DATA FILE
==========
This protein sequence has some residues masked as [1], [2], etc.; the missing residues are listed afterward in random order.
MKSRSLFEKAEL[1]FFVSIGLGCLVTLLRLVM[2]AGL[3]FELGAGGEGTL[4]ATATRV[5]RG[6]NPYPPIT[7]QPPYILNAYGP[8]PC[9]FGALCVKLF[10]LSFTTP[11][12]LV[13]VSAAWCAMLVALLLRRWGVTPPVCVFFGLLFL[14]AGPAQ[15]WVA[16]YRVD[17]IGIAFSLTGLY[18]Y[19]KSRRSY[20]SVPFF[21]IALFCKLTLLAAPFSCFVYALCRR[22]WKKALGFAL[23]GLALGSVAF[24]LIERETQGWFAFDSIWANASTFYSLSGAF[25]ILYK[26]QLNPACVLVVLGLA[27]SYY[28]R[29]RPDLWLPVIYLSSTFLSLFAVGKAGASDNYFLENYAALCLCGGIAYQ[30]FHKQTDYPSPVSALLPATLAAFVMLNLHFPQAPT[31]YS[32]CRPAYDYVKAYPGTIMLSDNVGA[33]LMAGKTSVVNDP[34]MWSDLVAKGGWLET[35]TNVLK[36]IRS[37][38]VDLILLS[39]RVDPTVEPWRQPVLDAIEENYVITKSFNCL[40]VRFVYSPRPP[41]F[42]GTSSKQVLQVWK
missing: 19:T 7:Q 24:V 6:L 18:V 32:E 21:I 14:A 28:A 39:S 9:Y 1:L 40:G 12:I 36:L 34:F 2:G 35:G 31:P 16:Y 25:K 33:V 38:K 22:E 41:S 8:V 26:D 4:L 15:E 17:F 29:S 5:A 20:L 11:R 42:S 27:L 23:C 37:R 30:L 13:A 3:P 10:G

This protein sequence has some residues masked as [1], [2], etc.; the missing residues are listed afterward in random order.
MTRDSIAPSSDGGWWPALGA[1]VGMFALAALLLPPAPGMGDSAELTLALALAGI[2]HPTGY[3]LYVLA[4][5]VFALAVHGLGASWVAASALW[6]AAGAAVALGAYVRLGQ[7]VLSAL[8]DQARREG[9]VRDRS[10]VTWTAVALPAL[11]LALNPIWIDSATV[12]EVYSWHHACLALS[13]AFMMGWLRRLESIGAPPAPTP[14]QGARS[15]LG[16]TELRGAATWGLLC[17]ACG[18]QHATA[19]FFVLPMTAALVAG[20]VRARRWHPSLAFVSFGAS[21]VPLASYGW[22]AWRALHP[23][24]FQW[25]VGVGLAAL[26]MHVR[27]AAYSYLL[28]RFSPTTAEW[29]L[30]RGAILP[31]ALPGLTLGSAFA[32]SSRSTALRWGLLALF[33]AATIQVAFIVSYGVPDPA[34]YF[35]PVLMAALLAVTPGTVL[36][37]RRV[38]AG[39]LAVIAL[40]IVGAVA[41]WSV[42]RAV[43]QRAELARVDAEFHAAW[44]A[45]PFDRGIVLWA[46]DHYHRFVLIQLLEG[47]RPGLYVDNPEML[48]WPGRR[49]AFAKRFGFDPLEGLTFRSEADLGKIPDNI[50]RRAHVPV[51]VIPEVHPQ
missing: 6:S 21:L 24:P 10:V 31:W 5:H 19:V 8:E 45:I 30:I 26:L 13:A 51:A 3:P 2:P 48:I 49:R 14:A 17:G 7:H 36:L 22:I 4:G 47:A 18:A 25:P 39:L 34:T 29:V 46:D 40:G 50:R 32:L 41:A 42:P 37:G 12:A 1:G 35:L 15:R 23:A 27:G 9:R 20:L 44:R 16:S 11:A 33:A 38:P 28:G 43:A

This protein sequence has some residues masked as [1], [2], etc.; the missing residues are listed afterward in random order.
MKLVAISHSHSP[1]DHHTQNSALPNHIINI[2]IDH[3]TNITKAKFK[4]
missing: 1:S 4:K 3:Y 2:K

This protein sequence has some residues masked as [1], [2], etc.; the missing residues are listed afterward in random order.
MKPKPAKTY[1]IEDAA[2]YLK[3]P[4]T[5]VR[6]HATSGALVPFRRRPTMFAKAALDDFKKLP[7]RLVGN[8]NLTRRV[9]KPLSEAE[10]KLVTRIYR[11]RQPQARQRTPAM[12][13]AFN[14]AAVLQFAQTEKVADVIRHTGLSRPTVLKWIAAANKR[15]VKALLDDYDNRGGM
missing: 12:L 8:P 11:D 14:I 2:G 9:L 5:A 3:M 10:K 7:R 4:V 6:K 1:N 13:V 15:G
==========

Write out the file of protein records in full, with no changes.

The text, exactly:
This protein sequence has some residues masked as [1], [2], etc.; the missing residues are listed afterward in random order.
MKSRSLFEKAEL[1]FFVSIGLGCLVTLLRLVM[2]AGL[3]FELGAGGEGTL[4]ATATRV[5]RG[6]NPYPPIT[7]QPPYILNAYGP[8]PC[9]FGALCVKLF[10]LSFTTP[11][12]LV[13]VSAAWCAMLVALLLRRWGVTPPVCVFFGLLFL[14]AGPAQ[15]WVA[16]YRVD[17]IGIAFSLTGLY[18]Y[19]KSRRSY[20]SVPFF[21]IALFCKLTLLAAPFSCFVYALCRR[22]WKKALGFAL[23]GLALGSVAF[24]LIERETQGWFAFDSIWANASTFYSLSGAF[25]ILYK[26]QLNPACVLVVLGLA[27]SYY[28]R[29]RPDLWLPVIYLSSTFLSLFAVGKAGASDNYFLENYAALCLCGGIAYQ[30]FHKQTDYPSPVSALLPATLAAFVMLNLHFPQAPT[31]YS[32]CRPAYDYVKAYPGTIMLSDNVGA[33]LMAGKTSVVNDP[34]MWSDLVAKGGWLET[35]TNVLK[36]IRS[37][38]VDLILLS[39]RVDPTVEPWRQPVLDAIEENYVITKSFNCL[40]VRFVYSPRPP[41]F[42]GTSSKQVLQVWK
missing: 19:T 7:Q 24:V 6:L 18:V 32:E 21:I 14:A 28:A 39:S 9:Y 1:L 40:G 12:I 36:L 34:F 2:G 35:G 31:P 16:Y 25:K 33:V 38:K 22:E 41:S 8:V 26:D 4:L 15:E 17:F 29:S 5:A 20:L 11:R 42:S 27:L 23:C 37:R 30:L 13:A 3:P 10:G

This protein sequence has some residues masked as [1], [2], etc.; the missing residues are listed afterward in random order.
MTRDSIAPSSDGGWWPALGA[1]VGMFALAALLLPPAPGMGDSAELTLALALAGI[2]HPTGY[3]LYVLA[4][5]VFALAVHGLGASWVAASALW[6]AAGAAVALGAYVRLGQ[7]VLSAL[8]DQARREG[9]VRDRS[10]VTWTAVALPAL[11]LALNPIWIDSATV[12]EVYSWHHACLALS[13]AFMMGWLRRLESIGAPPAPTP[14]QGARS[15]LG[16]TELRGAATWGLLC[17]ACG[18]QHATA[19]FFVLPMTAALVAG[20]VRARRWHPSLAFVSFGAS[21]VPLASYGW[22]AWRALHP[23][24]FQW[25]VGVGLAAL[26]MHVR[27]AAYSYLL[28]RFSPTTAEW[29]L[30]RGAILP[31]ALPGLTLGSAFA[32]SSRSTALRWGLLALF[33]AATIQVAFIVSYGVPDPA[34]YF[35]PVLMAALLAVTPGTVL[36][37]RRV[38]AG[39]LAVIAL[40]IVGAVA[41]WSV[42]RAV[43]QRAELARVDAEFHAAW[44]A[45]PFDRGIVLWA[46]DHYHRFVLIQLLEG[47]RPGLYVDNPEML[48]WPGRR[49]AFAKRFGFDPLEGLTFRSEADLGKIPDNI[50]RRAHVPV[51]VIPEVHPQ
missing: 6:S 21:L 24:P 10:V 31:W 5:H 19:V 8:E 45:I 30:I 26:L 13:A 51:A 3:P 2:P 48:I 49:R 14:A 17:G 7:H 36:L 22:I 4:G 47:A 18:A 25:P 39:L 34:T 29:V 46:D 40:G 50:R 32:L 41:A 42:P 37:G 12:A 1:G 35:L 15:R 23:A 27:G 9:R 20:L 44:R 16:S 11:A 33:A 38:P 28:G 43:A

This protein sequence has some residues masked as [1], [2], etc.; the missing residues are listed afterward in random order.
MKLVAISHSHSP[1]DHHTQNSALPNHIINI[2]IDH[3]TNITKAKFK[4]
missing: 1:S 4:K 3:Y 2:K

This protein sequence has some residues masked as [1], [2], etc.; the missing residues are listed afterward in random order.
MKPKPAKTY[1]IEDAA[2]YLK[3]P[4]T[5]VR[6]HATSGALVPFRRRPTMFAKAALDDFKKLP[7]RLVGN[8]NLTRRV[9]KPLSEAE[10]KLVTRIYR[11]RQPQARQRTPAM[12][13]AFN[14]AAVLQFAQTEKVADVIRHTGLSRPTVLKWIAAANKR[15]VKALLDDYDNRGGM
missing: 12:L 8:P 11:D 14:I 2:G 9:L 5:A 3:M 10:K 7:R 4:V 6:K 1:N 13:V 15:G